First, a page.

Prioritizing improvements to truck driver vision.
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Prioritizing improvements to truck driver vision.

  • Published Date:

    2006-03-01

  • Language:
    English
Filetype[PDF-3.17 MB]


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  • Abstract:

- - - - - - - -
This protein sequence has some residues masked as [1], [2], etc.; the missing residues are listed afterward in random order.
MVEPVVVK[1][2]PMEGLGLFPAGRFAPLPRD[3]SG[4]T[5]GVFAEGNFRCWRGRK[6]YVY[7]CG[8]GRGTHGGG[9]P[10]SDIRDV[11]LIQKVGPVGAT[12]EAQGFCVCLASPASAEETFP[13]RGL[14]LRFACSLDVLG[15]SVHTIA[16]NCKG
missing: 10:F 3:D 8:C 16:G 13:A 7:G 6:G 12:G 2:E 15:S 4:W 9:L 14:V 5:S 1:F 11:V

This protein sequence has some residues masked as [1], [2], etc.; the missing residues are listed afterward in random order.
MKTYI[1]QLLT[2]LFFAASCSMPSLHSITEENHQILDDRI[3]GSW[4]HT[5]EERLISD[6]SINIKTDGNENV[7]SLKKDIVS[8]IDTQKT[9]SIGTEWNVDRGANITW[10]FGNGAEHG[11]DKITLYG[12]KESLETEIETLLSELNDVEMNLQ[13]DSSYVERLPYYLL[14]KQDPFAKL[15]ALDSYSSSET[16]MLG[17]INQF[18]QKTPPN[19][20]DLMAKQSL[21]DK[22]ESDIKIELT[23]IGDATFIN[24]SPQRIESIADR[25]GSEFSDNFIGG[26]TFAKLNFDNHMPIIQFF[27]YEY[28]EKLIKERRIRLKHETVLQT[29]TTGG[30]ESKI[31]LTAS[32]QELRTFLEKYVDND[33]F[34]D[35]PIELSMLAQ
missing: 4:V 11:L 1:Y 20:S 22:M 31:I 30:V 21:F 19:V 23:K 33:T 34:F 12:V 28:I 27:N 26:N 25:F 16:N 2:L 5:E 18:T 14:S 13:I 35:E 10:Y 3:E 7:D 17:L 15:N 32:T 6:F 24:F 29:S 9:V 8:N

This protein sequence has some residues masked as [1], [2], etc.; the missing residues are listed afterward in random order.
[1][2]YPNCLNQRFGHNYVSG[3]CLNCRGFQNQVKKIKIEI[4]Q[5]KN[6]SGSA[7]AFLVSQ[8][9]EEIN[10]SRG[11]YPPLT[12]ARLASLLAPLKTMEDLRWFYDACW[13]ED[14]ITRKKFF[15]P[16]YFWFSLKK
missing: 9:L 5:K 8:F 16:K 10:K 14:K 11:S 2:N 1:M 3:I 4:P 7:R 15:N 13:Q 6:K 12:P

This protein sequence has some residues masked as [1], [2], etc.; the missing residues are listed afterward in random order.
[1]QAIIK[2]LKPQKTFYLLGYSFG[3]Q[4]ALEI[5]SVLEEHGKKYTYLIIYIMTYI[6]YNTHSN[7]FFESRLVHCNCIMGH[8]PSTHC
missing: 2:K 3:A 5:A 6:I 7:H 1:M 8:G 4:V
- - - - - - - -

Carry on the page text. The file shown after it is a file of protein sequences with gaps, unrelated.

This report presents the results of a three-part study of truck driver exterior vision and its safety consequences. In part one, crash data are analyzed to document vision-related truck crash issues. About 20% of truck-initiated crashes occur in configurations in which limitations to truck driver vision may have been an important factor contributing to the crash. Right-going lane changes and turns account for more than half of these crashes. On average, right-going truck-initiated crashes are about 4.5 times more likely than left-going crashes. Non-motorists killed in startup and right-turn crashes were nearly all adults and tend to be older the pedestrians struck in other crash modes, suggesting that near-field truck vision analyses should focus on adults rather than children. Over half of pedestrians involved in start-up crashes are over age 65. An experimental study showed that driver performance in detecting lane-change conflicts was directionally consistent with the findings from the crash data. Drivers took longer to detect conflicts on the right side of the vehicle than on the left. The longest reaction times were observed when the target vehicle was directly to the right of the cab, suggesting that detecting a conflict in this area is most difficult for drivers. Drivers also made more errors on the right side of the vehicle, including several failures to detect a vehicle directly to the right of the cab. Based on these findings, a prioritized set of vision zones was developed. The highest priority for improvements to driver vision is the area directly to the right of the truck cab. This area represents the most likely position of a crash partner at the truck driver’s decision point in right lane-change crashes and is also the pre-crash position of many non-motorists involved in right turn and start up crashes. This report presents a new approach to evaluating exterior vision from truck cabs. The method differs from previous approaches, e.g., SAE J1750, by providing an aggregate score that is related to a specific crash-safety issue. The method is based on the visibility of standing adult pedestrians, and hence addresses the specific problem of pedestrian involvement in start up and right turn crashes. The experimental paradigm presented in Section 3 also represents a promising approach to evaluating the quality of exterior vision provided by alternative vision systems. The time drivers require to determine if a conflict exists provides a sensitive measure of the difficulty of the task. The parallels between the findings of the experimental study and the crash data analysis support the validity of the experimental approach. This method could be applied to evaluate alternative mirror systems, camera-based systems, and other technologies that might be developed to address the priorities established in this report.
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